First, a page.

A full portrait of jazz great Paul Whiteman

Cary author completes two-volume biography on 'King of Jazz'

dmenconi@newsobserver.comJanuary 12, 2013 

  • About the author Don Rayno of Cary Age: 55 Married: 31 years to Cindy Rayno Other: Originally from Hudson Falls, N.Y. Education: Bachelor in chemistry from Rensselaer (N.Y.) Polytechnic Institute

— When Don Rayno published part one of his Paul Whiteman biography nine years ago, he was optimistic that part two would follow soon after. Rayno had been researching the big-band leader’s life for two decades by then, and 2003’s “Paul Whiteman: Pioneer in American Music, 1890-1930” covered the early years of his career.

“Volume two will not take as long,” Rayno declared in a News & Observer interview.

Reminded recently of that quote and his prediction that volume two would be out in 2006, Rayno threw back his head and laughed a great length.

“That’s great,” he said, still snickering. “Hung on my own petard!”

Nearly a decade later, redemption is finally at hand with the long-awaited publication of “Paul Whiteman: Pioneer in American Music, 1930-1967” (Scarecrow Press). The two volumes add up to around 1,600 pages, and they’re not exactly light reading (or cheap – the new book has a list price of $85). But Rayno’s work is admirably thorough, the official record of one of the 20th century’s key musical figures.

Rayno is 55 now, and this is a job he started before his two children were born. Both are in their late 20s now.

“My daughters have grown and gone with this project, which really puts it in perspective,” he said. “I started in 1983, a year before my first was born. I was a young man. But I’m a very patient, plodding worker, and I’m pretty picky about getting everything right. I’m the tortoise, but I do get there.”

A nuclear chemist by training, Rayno has worked since the mid-1990s for a group of multidenominational pastors, arranging retreats and church events. But studying music, especially Whiteman’s music, has always been Rayno’s passion – a labor of love he pursues evenings and weekends in libraries and his own cluttered archive in the basement of his Cary home. And it’s not just the music that intrigues Rayno but the historical details of who played with whom, an interest that led quite naturally to this project.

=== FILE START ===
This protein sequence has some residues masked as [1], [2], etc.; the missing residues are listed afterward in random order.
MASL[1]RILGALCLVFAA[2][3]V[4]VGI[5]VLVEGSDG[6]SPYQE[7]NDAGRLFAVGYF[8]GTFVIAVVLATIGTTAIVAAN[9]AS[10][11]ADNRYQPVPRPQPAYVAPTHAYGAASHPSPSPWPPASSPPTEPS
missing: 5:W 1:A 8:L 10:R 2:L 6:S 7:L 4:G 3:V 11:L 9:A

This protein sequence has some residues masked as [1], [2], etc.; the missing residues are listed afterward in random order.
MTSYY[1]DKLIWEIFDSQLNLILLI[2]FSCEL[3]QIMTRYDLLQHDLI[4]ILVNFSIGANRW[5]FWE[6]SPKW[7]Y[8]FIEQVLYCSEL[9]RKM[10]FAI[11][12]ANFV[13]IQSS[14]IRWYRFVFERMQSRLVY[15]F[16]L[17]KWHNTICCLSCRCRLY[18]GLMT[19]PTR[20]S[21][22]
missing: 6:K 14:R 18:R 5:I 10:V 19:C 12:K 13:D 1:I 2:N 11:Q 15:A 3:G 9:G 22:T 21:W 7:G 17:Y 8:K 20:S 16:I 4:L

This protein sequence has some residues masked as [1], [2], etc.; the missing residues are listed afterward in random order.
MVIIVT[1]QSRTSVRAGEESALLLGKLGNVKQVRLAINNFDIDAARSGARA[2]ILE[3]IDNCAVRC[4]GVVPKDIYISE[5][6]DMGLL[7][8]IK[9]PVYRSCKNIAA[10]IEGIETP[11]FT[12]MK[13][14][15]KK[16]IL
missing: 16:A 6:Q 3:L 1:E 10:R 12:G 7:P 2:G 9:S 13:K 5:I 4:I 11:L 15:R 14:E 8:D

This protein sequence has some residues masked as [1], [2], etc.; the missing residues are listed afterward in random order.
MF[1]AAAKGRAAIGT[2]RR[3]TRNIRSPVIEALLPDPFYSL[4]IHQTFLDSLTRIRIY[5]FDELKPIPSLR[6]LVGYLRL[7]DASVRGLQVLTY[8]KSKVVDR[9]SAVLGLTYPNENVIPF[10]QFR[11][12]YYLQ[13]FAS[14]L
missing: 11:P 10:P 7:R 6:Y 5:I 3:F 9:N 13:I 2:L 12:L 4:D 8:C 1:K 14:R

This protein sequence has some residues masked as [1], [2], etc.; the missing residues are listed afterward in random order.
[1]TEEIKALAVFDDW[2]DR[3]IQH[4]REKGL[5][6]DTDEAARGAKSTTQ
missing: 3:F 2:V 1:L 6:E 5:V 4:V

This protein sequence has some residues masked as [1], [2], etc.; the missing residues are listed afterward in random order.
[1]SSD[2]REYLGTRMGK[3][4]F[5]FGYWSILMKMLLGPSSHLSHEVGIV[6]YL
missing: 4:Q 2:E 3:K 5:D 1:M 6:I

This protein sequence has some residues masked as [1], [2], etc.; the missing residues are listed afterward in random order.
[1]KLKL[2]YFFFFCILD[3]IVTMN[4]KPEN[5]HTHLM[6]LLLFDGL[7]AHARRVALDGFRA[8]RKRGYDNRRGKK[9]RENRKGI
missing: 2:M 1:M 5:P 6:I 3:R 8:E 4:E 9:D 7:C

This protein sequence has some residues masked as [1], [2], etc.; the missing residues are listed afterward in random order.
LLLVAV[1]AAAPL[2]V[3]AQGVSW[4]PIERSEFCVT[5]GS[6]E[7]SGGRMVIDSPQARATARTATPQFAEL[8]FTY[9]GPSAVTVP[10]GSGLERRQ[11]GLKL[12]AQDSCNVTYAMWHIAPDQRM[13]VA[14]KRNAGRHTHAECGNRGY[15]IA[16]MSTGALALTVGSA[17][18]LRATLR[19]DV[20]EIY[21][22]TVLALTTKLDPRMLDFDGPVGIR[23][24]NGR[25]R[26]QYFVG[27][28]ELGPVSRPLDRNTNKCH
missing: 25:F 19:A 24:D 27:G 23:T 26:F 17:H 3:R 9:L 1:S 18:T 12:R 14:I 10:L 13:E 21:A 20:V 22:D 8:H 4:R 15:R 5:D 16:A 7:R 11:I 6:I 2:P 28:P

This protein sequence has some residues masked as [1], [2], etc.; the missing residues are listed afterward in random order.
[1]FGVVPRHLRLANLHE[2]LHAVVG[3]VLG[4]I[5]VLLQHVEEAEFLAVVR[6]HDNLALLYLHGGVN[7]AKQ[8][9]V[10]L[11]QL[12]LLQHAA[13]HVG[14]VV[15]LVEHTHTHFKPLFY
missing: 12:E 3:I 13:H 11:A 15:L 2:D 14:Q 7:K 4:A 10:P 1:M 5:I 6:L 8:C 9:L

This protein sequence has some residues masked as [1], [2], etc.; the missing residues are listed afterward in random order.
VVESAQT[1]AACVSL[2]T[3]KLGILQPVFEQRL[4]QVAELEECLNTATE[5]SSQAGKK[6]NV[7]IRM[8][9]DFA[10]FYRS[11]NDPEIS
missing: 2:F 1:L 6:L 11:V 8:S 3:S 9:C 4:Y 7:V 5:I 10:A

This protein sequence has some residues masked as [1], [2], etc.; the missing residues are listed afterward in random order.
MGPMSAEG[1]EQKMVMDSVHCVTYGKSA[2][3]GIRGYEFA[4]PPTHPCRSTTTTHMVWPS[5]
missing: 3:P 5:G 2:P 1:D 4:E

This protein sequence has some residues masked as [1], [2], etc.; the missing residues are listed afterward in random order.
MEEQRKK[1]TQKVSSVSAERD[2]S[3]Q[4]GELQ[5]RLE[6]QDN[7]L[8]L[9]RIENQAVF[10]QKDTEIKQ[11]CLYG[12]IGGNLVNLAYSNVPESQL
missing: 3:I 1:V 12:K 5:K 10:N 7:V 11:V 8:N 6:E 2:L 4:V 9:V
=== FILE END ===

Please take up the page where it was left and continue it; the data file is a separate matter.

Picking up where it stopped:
Three decades ago, Rayno was reading up on Bing Crosby. Long before “White Christmas” established Crosby as an iconic crooner, he was one of many musicians who first gained notice while in Whiteman’s orchestra. As Rayno discovered, the Dorsey Brothers, Johnny Mercer, Jack Teagarden and Bix Beiderbecke were among the other jazz notables who went on to big things after starting out with Whiteman.

“I just got fascinated with Whiteman because he had so many well-known players in his band,” Rayno said. He kept going and amassed a huge volume of material over the years, as his Whiteman research evolved from hobby to calling and led to him starting the book project.

What might be Whiteman’s most enduring musical contribution is his connection to “Rhapsody in Blue,” one of the signpost compositions of American music. As documented in 2003’s first volume (which Rayno said has sold around 1,000 copies over the years), Whiteman commissioned George Gershwin to write “Rhapsody,” and his orchestra debuted the piece in 1924 with Gershwin himself on piano.

“Rhapsody” was the apex of Whiteman’s symphonic jazz, which combined jazz stylings with the precision of classical music, and it was wildly successful. During the Roaring Twenties, Whiteman was as prominent in the big-band world as, say, Garth Brooks was in country music during the 1990s.

Yet Whiteman is largely forgotten today, in part because of racial tension as reflected in the historical record. He was a white man known as the “King of Jazz” during the era of segregation. That has not sat well with succeeding generations of musicians and critics, many of whom downplayed his accomplishments as not nearly as important as his African-American contemporaries. “Jazz,” the 2001 documentary by noted filmmaker Ken Burns, was particularly dismissive.

Rayno contends that Whiteman’s bad rap was undeserved, citing the band leader’s close friendships with black musicians including Duke Ellington and Fletcher Henderson. As recounted in Rayno’s new book, Whiteman also was presented with an award from “Father of the Blues” W.C. Handy at a Depression-era show at New York’s Savoy Ballroom, thanking him for his contribution to black musicians.